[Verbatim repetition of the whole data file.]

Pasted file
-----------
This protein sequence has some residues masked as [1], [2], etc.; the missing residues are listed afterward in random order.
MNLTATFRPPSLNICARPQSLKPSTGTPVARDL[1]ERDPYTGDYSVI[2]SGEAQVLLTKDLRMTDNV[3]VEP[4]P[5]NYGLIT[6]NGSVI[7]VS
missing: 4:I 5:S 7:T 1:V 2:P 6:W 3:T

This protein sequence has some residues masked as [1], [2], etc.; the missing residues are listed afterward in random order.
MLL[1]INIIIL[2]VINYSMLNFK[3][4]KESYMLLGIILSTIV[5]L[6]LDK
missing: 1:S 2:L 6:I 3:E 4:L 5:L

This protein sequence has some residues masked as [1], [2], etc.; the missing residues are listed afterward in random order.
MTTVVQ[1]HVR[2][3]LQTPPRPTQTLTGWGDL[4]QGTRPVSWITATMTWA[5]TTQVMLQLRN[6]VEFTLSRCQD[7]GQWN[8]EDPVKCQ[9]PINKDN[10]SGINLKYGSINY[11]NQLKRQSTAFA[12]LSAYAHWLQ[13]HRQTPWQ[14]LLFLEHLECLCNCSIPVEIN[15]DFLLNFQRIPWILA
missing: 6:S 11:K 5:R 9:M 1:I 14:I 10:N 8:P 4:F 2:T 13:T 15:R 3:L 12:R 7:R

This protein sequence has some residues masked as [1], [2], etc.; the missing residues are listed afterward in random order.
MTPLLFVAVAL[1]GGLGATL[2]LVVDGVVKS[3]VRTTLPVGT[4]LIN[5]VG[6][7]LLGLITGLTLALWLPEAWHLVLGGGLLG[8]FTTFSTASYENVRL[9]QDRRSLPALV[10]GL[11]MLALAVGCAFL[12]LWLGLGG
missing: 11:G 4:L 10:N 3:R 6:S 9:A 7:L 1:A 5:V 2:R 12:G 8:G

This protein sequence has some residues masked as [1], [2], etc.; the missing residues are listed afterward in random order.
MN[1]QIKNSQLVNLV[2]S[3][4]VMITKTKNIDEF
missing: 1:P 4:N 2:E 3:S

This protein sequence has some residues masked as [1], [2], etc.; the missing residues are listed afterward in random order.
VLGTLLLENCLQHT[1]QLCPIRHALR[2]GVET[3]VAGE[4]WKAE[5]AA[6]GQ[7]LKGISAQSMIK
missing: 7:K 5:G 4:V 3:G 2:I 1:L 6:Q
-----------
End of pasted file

This protein sequence has some residues masked as [1], [2], etc.; the missing residues are listed afterward in random order.
MNLTATFRPPSLNICARPQSLKPSTGTPVARDL[1]ERDPYTGDYSVI[2]SGEAQVLLTKDLRMTDNV[3]VEP[4]P[5]NYGLIT[6]NGSVI[7]VS
missing: 4:I 5:S 7:T 1:V 2:P 6:W 3:T

This protein sequence has some residues masked as [1], [2], etc.; the missing residues are listed afterward in random order.
MLL[1]INIIIL[2]VINYSMLNFK[3][4]KESYMLLGIILSTIV[5]L[6]LDK
missing: 1:S 2:L 6:I 3:E 4:L 5:L

This protein sequence has some residues masked as [1], [2], etc.; the missing residues are listed afterward in random order.
MTTVVQ[1]HVR[2][3]LQTPPRPTQTLTGWGDL[4]QGTRPVSWITATMTWA[5]TTQVMLQLRN[6]VEFTLSRCQD[7]GQWN[8]EDPVKCQ[9]PINKDN[10]SGINLKYGSINY[11]NQLKRQSTAFA[12]LSAYAHWLQ[13]HRQTPWQ[14]LLFLEHLECLCNCSIPVEIN[15]DFLLNFQRIPWILA
missing: 6:S 11:K 5:R 9:M 1:I 14:I 10:N 8:P 4:F 2:T 13:T 15:R 3:L 12:R 7:R

This protein sequence has some residues masked as [1], [2], etc.; the missing residues are listed afterward in random order.
MTPLLFVAVAL[1]GGLGATL[2]LVVDGVVKS[3]VRTTLPVGT[4]LIN[5]VG[6][7]LLGLITGLTLALWLPEAWHLVLGGGLLG[8]FTTFSTASYENVRL[9]QDRRSLPALV[10]GL[11]MLALAVGCAFL[12]LWLGLGG
missing: 11:G 4:L 10:N 3:R 6:S 9:A 7:L 1:A 5:V 2:R 12:G 8:G

This protein sequence has some residues masked as [1], [2], etc.; the missing residues are listed afterward in random order.
MN[1]QIKNSQLVNLV[2]S[3][4]VMITKTKNIDEF
missing: 1:P 4:N 2:E 3:S

This protein sequence has some residues masked as [1], [2], etc.; the missing residues are listed afterward in random order.
VLGTLLLENCLQHT[1]QLCPIRHALR[2]GVET[3]VAGE[4]WKAE[5]AA[6]GQ[7]LKGISAQSMIK
missing: 7:K 5:G 4:V 3:G 2:I 1:L 6:Q